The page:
Make it Work
Make It Pay
Our regular While You Were Writing author, Sara Castillo, is off on assignment covering Comic-Con International this week in San Diego. I’ll do my best to fill her big sneakers and find the clever voice she drops in your inbox every Friday. I don’t expect to succeed.
Comic-Con was once about nerds and comics – ink-on-paper graphic novels and serials. It’s evolved into something like a All-Things-Fantasy event, but this year the big draw is an ink-on-paper success story – E.L. James (@E_L_James), author of “Fifty Shades of Grey.” James’s Thursday discussion and book signing sold out fast, according to The Hollywood Reporter, which said of the audience, “a majority of those there to get their books signed by James didn’t look like typical Comic-Con fans. Instead, they were older women, with a few men sprinkled in.” Nerds of a different breed?
Passion drove James to write Fifty Shades, but every freelancer has known the siren call of a pay day — those assignments we take just for the cash. The tactic isn’t new, says English professor Ken Davis on his blog Manage Your Writing. Daniel Defoe, author of Robinson Crusoe, was taking such gigs as far back as 1745. His how-to, The Complete English Tradesman, might be blamed for the tide of self-help’s, how-to’s, and pop-psychology texts that currently keep writers and the publishing industry busy.
Crusoe wanted a paycheck; New Yorker staff writer John Cassidy wants enemies, two in particular–President Barack Obama and Mitt Romney. In an interview published this morning by Talking Points Memo, Cassidy (@TNYJohnCassidy), said he “hopes his writing infuriates both the major campaigns.” He also shared his thought on the transition from longform to blogging. (Follow Cassidy’s blogging on the campaign).
“I’d been doing those great long tedius pieces for 15 years… At the New Yorker, everything goes through the machinery, that’s the great strength of the New Yorker, that it’s not spontaneous. Everything is put through the machine. It means I’d often spend three, four, five months on a single story. I have a newspaper background. I kind of missed getting involved in the daily news cycle. This was a way of doing that.”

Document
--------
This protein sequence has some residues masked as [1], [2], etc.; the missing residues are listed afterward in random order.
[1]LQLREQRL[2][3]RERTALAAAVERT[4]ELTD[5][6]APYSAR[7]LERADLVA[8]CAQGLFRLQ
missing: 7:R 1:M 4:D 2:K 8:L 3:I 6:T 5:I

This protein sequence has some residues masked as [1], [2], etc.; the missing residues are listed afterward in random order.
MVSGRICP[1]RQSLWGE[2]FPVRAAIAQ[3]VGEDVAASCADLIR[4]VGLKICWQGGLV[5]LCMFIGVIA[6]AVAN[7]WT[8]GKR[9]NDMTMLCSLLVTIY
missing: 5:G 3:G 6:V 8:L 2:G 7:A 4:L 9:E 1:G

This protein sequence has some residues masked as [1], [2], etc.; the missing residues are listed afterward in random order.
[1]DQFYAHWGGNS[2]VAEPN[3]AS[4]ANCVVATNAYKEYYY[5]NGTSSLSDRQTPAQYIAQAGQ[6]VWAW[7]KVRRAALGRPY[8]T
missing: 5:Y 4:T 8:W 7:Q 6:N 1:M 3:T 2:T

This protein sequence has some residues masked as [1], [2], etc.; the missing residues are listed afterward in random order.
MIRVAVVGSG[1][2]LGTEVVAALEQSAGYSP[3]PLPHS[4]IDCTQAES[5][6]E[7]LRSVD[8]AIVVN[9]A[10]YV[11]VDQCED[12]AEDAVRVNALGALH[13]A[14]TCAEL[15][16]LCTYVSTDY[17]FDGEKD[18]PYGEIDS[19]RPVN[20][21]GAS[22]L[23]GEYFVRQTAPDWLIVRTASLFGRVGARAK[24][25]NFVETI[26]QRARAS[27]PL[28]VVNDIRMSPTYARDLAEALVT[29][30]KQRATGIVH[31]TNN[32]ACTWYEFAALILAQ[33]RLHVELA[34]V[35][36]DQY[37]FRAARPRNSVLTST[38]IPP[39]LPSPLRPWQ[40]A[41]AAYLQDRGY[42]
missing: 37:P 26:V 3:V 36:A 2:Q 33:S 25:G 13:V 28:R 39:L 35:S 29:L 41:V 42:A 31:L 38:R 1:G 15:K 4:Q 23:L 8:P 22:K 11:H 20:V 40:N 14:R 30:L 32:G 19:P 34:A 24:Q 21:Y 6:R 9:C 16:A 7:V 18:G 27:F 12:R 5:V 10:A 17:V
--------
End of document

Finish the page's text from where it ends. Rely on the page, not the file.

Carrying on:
As members of the the old guard, like the New Yorker, are embracing the power of blogging to report the news, SCOTUSBlog continues to revel in its success last week studiously, and slowly, reporting the Supreme Court’s ruling on the Affordable Care Act while major news organizations had to correct reckless headlines. But blogs and bloggers remain second-class citizens in many circles. Poynter’s Mallary Jean Tenore (@mallarytenore) wrote Wednesday about SCOTUSBlog’s struggle to access to the very forum they report on.
“Despite high reach and widespread use, SCOTUSblog is still not credentialed by the Court — and probably won’t be anytime soon… SCOTUSblog reporter Lyle Denniston, who’s been referred to as an “icon of the Supreme Court press corps,” has a Court credential — but only because he also files reports for WBUR in Boston.”
Other writers and writerly events in the news this week… Women’s writing site She Writes launches book publishing division. “It’s for writers searching for a model that actually makes sense in a radically changed publishing landscape,” She Writes founder Kamy Wicoff told PaidContent… Pulitzer-prize winning reporter Linda Greenhouse asks if if it’s time to ignore the siren call of he-said, she-said journalism. (Nieman Journalism Lab)… Magazine Closures Drop Significantly In First Half Of 2012 (Folio)… But layoffs may be coming to Sports Illustrated (Adweek)… And, the Associated Press announces olympic-size coverage plans for the 2012 Summer Olympics in London.
Phew! Thanks for tolerating Sara’s substitute this week.